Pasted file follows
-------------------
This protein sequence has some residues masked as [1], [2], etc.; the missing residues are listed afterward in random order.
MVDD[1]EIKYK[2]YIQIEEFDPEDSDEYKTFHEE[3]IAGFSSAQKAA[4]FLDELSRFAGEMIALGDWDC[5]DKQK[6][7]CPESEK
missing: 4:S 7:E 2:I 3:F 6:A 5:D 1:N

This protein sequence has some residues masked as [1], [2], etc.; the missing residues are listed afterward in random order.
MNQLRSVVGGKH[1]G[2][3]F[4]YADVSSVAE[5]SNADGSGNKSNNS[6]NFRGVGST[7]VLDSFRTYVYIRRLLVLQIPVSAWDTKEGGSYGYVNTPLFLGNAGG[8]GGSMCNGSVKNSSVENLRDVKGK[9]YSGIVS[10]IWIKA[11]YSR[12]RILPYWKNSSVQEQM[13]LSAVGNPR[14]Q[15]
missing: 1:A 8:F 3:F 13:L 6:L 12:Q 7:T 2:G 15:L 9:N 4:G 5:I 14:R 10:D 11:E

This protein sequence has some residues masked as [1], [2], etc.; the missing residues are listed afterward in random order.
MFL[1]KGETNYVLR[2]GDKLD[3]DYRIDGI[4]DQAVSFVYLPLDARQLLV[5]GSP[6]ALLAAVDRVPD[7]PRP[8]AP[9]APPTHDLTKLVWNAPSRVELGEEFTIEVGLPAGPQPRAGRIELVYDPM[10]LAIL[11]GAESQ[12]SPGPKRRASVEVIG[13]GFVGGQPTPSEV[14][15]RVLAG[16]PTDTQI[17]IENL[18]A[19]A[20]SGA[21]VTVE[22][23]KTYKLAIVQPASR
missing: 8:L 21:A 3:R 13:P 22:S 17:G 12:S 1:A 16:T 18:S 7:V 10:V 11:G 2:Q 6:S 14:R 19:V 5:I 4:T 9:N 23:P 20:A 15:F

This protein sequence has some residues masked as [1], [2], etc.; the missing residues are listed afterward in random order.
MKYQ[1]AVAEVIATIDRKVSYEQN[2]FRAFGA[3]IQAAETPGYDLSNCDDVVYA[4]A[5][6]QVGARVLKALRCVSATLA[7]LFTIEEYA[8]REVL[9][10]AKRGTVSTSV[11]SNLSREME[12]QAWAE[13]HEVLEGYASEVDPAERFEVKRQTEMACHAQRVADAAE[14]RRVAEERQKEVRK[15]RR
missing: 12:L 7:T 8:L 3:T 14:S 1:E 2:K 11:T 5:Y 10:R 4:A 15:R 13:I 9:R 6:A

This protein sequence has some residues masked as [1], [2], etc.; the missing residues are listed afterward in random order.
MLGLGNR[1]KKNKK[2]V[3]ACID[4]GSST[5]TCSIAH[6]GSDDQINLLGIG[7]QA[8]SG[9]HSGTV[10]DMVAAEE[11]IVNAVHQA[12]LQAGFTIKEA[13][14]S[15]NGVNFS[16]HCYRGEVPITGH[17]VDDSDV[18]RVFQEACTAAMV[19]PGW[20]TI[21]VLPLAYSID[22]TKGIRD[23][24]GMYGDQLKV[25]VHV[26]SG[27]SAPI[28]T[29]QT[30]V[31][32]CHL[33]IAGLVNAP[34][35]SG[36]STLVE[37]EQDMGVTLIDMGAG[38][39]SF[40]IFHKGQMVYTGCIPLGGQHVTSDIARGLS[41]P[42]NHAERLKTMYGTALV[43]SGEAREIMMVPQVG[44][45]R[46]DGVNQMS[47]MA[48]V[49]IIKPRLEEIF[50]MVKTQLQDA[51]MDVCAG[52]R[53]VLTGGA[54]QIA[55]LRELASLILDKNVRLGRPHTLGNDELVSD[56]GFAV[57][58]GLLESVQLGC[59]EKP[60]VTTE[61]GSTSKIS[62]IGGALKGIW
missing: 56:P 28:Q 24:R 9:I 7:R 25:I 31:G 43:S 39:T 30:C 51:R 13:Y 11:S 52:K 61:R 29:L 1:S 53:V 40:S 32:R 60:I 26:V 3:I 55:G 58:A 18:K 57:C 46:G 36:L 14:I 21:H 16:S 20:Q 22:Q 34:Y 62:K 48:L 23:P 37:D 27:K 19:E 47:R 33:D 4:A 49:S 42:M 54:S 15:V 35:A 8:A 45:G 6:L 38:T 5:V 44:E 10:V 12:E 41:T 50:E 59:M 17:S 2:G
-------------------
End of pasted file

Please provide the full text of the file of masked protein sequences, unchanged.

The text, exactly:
This protein sequence has some residues masked as [1], [2], etc.; the missing residues are listed afterward in random order.
MVDD[1]EIKYK[2]YIQIEEFDPEDSDEYKTFHEE[3]IAGFSSAQKAA[4]FLDELSRFAGEMIALGDWDC[5]DKQK[6][7]CPESEK
missing: 4:S 7:E 2:I 3:F 6:A 5:D 1:N

This protein sequence has some residues masked as [1], [2], etc.; the missing residues are listed afterward in random order.
MNQLRSVVGGKH[1]G[2][3]F[4]YADVSSVAE[5]SNADGSGNKSNNS[6]NFRGVGST[7]VLDSFRTYVYIRRLLVLQIPVSAWDTKEGGSYGYVNTPLFLGNAGG[8]GGSMCNGSVKNSSVENLRDVKGK[9]YSGIVS[10]IWIKA[11]YSR[12]RILPYWKNSSVQEQM[13]LSAVGNPR[14]Q[15]
missing: 1:A 8:F 3:F 13:L 6:L 12:Q 7:T 2:G 15:L 9:N 4:G 5:I 14:R 10:D 11:E

This protein sequence has some residues masked as [1], [2], etc.; the missing residues are listed afterward in random order.
MFL[1]KGETNYVLR[2]GDKLD[3]DYRIDGI[4]DQAVSFVYLPLDARQLLV[5]GSP[6]ALLAAVDRVPD[7]PRP[8]AP[9]APPTHDLTKLVWNAPSRVELGEEFTIEVGLPAGPQPRAGRIELVYDPM[10]LAIL[11]GAESQ[12]SPGPKRRASVEVIG[13]GFVGGQPTPSEV[14][15]RVLAG[16]PTDTQI[17]IENL[18]A[19]A[20]SGA[21]VTVE[22][23]KTYKLAIVQPASR
missing: 8:L 21:A 3:R 13:P 22:S 17:G 12:S 1:A 16:T 18:S 7:V 10:V 11:G 2:Q 6:S 14:R 19:V 5:I 4:T 9:N 23:P 20:A 15:F

This protein sequence has some residues masked as [1], [2], etc.; the missing residues are listed afterward in random order.
MKYQ[1]AVAEVIATIDRKVSYEQN[2]FRAFGA[3]IQAAETPGYDLSNCDDVVYA[4]A[5][6]QVGARVLKALRCVSATLA[7]LFTIEEYA[8]REVL[9][10]AKRGTVSTSV[11]SNLSREME[12]QAWAE[13]HEVLEGYASEVDPAERFEVKRQTEMACHAQRVADAAE[14]RRVAEERQKEVRK[15]RR
missing: 12:L 7:T 8:L 3:T 14:S 1:E 2:K 11:T 5:Y 10:R 4:A 15:R 13:I 9:R 6:A

This protein sequence has some residues masked as [1], [2], etc.; the missing residues are listed afterward in random order.
MLGLGNR[1]KKNKK[2]V[3]ACID[4]GSST[5]TCSIAH[6]GSDDQINLLGIG[7]QA[8]SG[9]HSGTV[10]DMVAAEE[11]IVNAVHQA[12]LQAGFTIKEA[13][14]S[15]NGVNFS[16]HCYRGEVPITGH[17]VDDSDV[18]RVFQEACTAAMV[19]PGW[20]TI[21]VLPLAYSID[22]TKGIRD[23][24]GMYGDQLKV[25]VHV[26]SG[27]SAPI[28]T[29]QT[30]V[31][32]CHL[33]IAGLVNAP[34][35]SG[36]STLVE[37]EQDMGVTLIDMGAG[38][39]SF[40]IFHKGQMVYTGCIPLGGQHVTSDIARGLS[41]P[42]NHAERLKTMYGTALV[43]SGEAREIMMVPQVG[44][45]R[46]DGVNQMS[47]MA[48]V[49]IIKPRLEEIF[50]MVKTQLQDA[51]MDVCAG[52]R[53]VLTGGA[54]QIA[55]LRELASLILDKNVRLGRPHTLGNDELVSD[56]GFAV[57][58]GLLESVQLGC[59]EKP[60]VTTE[61]GSTSKIS[62]IGGALKGIW
missing: 56:P 28:Q 24:R 9:I 7:R 25:I 31:G 43:S 39:T 30:C 51:R 13:Y 11:S 52:K 61:R 29:L 1:S 53:V 40:S 32:R 60:I 26:V 3:I 55:G 58:A 18:K 57:C 46:G 36:L 14:I 21:H 16:S 20:Q 22:Q 34:Y 62:K 48:L 23:P 37:D 27:K 19:E 47:R 33:D 4:A 49:S 42:M 54:S 15:V 35:A 8:A 45:G 6:L 38:T 5:V 44:E 10:V 12:E 41:T 50:E 59:M 17:S 2:G